United States v. Zacks

PETITIONER: United States
LOCATION: New York Times Office

DECIDED BY: Warren Court (1962-1965)

CITATION: 375 US 59 (1963)
ARGUED: Oct 21, 1963
DECIDED: Nov 21, 1963

Facts of the case


Media for United States v. Zacks

Audio Transcription for Oral Argument - October 21, 1963 (Part 1) in United States v. Zacks

Audio Transcription for Oral Argument - October 21, 1963 (Part 2) in United States v. Zacks

Scott P. Crampton:

May it please the Court, we would like to comment briefly on the general approach of the government by looking at other statutes that have been enacted in this ten-year period to the extent that, that might be at all pertinent.

It seems to us that there is no clear pattern evident from these enactments.

In some of them, Congress said to taxpayers, we're going to give you a benefit, but if you want to take advantage of this benefit why then we want you to file a claim for refund within six months or a year or some shorter period.

It seems to us that that's clearly within the power of Congress to shorten that.

In one instance Congress in 1951, changed the law to give taxpayers a retroactive benefit for the years 1941 to 1947.

In other words they went back ten years, but as here they said nothing about the Statute of Limitations.

The problem was presented to Congress in 1955 and Congress then amended the original amendment to provide for filing claims and in the legislative history said they wanted to correct what was apparently an oversight.

It seems logical to us to think that if this matter had been presented to Congress specifically that was regard to Section 117 (q) it would have probably corrected what it may have considered to have been an oversight just as it did in the 1951 Act.

Hugo L. Black:

To what type of tax did that apply?

Scott P. Crampton:

It's covered on Page 29 of the government's brief.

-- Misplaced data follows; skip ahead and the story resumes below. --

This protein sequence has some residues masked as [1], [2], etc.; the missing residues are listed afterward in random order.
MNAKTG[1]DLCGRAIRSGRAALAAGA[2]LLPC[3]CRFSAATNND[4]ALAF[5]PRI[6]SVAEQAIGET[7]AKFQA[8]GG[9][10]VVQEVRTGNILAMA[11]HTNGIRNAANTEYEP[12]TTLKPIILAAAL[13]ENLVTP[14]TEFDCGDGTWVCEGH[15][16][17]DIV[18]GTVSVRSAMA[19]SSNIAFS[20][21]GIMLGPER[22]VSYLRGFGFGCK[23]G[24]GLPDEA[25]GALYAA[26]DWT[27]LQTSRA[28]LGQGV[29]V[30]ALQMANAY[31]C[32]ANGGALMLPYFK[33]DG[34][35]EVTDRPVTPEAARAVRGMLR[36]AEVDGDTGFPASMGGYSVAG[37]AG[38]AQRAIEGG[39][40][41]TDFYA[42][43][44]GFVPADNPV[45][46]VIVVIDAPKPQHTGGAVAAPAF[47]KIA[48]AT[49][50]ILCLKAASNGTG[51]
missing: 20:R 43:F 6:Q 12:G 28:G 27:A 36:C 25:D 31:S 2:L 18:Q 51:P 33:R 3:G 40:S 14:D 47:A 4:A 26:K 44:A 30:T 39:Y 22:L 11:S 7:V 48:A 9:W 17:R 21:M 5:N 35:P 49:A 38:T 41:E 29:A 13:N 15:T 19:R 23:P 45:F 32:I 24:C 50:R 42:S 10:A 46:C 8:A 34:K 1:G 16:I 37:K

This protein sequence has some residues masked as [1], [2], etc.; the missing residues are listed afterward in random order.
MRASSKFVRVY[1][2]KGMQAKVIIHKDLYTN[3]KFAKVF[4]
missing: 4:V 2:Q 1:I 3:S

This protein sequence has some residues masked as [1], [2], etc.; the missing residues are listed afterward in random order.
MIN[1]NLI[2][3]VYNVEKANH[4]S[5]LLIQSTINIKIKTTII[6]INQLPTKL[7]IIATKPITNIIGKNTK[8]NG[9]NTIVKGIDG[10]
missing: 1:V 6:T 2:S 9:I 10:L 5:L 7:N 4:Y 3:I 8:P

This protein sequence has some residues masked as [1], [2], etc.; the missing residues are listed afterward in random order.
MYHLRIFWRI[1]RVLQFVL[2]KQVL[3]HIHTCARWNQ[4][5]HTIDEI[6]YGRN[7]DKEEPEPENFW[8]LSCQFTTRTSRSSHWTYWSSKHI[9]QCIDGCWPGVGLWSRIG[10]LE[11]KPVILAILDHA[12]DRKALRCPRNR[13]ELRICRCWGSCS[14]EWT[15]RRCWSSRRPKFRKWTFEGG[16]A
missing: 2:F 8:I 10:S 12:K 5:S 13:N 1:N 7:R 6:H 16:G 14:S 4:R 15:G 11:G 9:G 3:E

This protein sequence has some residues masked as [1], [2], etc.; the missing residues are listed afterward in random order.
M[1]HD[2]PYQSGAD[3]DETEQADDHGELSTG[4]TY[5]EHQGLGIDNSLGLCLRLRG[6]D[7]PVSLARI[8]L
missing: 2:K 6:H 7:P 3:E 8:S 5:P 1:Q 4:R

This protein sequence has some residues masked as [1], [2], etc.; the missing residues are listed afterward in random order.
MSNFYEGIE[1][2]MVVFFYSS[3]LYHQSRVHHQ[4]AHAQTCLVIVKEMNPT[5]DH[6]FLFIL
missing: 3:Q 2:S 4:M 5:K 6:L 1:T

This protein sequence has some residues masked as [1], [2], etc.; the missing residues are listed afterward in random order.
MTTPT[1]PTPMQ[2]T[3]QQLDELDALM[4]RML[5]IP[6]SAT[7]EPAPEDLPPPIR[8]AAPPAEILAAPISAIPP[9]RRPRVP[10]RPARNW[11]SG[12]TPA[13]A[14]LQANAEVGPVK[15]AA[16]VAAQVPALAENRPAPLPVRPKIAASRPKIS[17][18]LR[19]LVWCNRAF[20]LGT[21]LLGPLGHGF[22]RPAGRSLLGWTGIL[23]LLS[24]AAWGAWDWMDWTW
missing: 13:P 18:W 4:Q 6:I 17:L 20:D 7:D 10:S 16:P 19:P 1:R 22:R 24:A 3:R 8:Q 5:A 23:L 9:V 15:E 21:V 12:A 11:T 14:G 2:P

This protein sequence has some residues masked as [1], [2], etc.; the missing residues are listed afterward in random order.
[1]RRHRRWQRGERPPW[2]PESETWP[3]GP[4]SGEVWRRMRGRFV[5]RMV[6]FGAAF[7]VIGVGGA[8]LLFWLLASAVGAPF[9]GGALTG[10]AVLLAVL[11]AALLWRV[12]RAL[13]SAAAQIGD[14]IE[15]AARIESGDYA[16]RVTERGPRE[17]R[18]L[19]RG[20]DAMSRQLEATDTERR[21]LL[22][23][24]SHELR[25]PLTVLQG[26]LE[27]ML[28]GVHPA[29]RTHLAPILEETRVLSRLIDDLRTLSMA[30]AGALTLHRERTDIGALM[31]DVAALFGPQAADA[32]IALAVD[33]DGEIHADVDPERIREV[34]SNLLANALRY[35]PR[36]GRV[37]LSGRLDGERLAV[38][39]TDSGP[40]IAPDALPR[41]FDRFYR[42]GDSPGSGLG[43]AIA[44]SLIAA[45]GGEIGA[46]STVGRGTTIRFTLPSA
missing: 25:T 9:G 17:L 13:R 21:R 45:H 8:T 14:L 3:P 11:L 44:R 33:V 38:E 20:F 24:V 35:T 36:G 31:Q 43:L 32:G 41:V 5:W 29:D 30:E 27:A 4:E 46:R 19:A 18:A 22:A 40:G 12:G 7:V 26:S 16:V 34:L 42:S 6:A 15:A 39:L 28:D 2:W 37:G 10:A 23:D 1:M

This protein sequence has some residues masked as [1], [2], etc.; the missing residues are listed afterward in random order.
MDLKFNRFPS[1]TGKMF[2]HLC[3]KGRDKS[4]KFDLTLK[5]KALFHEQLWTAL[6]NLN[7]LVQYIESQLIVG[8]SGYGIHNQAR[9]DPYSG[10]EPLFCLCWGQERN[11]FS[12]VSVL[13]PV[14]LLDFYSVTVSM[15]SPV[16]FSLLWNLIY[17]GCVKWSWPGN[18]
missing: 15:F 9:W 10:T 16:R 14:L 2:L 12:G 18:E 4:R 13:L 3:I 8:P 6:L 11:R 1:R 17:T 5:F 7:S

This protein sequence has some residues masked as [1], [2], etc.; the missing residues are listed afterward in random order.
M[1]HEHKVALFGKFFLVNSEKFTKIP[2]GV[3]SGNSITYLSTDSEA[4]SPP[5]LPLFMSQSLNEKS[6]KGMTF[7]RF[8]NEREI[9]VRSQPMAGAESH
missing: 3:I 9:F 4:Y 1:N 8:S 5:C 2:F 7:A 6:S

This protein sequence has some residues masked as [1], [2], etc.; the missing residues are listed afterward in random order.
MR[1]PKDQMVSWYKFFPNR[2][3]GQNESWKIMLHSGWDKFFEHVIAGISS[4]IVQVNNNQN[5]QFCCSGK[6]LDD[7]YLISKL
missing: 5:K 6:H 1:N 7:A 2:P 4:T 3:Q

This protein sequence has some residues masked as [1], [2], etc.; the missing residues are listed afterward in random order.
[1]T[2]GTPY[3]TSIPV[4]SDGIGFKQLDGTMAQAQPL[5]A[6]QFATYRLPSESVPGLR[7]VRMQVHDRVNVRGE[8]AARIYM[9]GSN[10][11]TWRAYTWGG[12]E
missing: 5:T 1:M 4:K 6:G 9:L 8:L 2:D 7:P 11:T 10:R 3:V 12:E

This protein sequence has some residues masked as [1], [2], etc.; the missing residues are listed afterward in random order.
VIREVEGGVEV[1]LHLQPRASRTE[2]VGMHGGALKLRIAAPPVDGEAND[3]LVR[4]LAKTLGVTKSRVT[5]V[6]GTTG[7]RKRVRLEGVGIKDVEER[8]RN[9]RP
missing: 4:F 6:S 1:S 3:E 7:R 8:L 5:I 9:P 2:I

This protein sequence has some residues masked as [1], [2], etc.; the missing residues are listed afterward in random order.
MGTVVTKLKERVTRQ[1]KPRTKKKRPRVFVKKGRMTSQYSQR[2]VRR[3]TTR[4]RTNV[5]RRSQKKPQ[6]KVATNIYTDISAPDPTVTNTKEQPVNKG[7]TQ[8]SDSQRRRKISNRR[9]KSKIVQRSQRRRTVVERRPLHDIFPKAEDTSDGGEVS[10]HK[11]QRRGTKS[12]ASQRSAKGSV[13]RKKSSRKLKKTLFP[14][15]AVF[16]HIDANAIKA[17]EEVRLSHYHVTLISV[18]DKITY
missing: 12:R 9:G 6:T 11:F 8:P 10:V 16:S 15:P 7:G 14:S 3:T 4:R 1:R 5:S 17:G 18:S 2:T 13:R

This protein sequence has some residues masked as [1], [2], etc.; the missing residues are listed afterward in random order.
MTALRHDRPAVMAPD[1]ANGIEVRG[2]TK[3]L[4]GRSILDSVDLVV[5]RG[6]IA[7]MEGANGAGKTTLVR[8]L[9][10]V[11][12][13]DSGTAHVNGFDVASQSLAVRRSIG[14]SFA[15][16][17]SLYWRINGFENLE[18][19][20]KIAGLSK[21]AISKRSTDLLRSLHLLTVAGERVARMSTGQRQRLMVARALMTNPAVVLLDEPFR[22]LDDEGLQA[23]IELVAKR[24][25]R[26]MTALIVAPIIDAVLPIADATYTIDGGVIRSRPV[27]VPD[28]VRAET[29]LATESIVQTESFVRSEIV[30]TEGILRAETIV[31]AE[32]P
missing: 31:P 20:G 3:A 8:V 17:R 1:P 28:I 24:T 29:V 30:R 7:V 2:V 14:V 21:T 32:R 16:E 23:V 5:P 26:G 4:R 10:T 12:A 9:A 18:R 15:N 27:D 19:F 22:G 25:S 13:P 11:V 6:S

I think it was an income tax --

Hugo L. Black:

Right, I'll find it.

Scott P. Crampton:

For the benefit of serviceman killed an action I believe.

It was some type of a remedy that they waned to give serviceman or their beneficiaries.

We submit that in determining the issue here, the court should look to Section 117 (q) alone and that in doing so it should be remembered that this statute created entirely new rights as to professional inventors and as to taxpayers having any problem with the holding period it made those rights expressly applicable to the year 1952, which was otherwise barred here and the same would be true of 1951, and that under well established rules in statutory construction, the new legalization is entitled to a reasonable construction to make it fully effective.

We believe that the holding of the court of claims does so by giving full effect to Section 117 (q) and by then applying the Statute of Limitations to Section 117 (q) from the time of its enactment to the extent that this constructive payment may seen like somewhat of a new concept.

It occurs thus that it just the reverse of the coin in that the Internal Revenue Service is often collecting taxes on theories of constructive payment and it's a situation where perhaps the same rules should work both ways.

Finally, it seems to us that if there is any doubt in the interpretation of this problem that the interpretation should be against the Commissioner of Internal Revenue because of his position in the matter.

We submit that it is poor tax administration for the Commissioner of Internal Revenue to tell people in this four-year period that they should report their royalties as ordinary income and then after Congress changes the law to come into this Court and in substance say well you shouldn't have believed what I told, you should have filed claims for refund even though as we say from a point of view of a profession inventor there was absolutely no basis for doing so.

In short, this taxpayer should not be penalized for having followed the government's instructions.

As to this particular statute applied to this particular taxpayer, it seems to us that the Court of Claims was entirely correct in saying that the entire enactment would have been an idle gesture if Congress in giving this benefit for 1952 did not intend taxpayers to get benefit because of the previously outstanding Statute of Limitation.

Am I wrong on this that as far as Mr. Zack is concerned, they were returned to 52, was it?

Scott P. Crampton:

Yes sir.

And the 54 statute was already -- the 54 statute was signed by Congress enacted 56 statute, it was already on the books?

Scott P. Crampton:

That's right.

And as far as a taxpayer that kind of (Inaudible) concern 54 to 56 statute (Inaudible)

Scott P. Crampton:

No, not as to this year.

The 54 statute moved forward.

Not as the 52?

Scott P. Crampton:

That's right.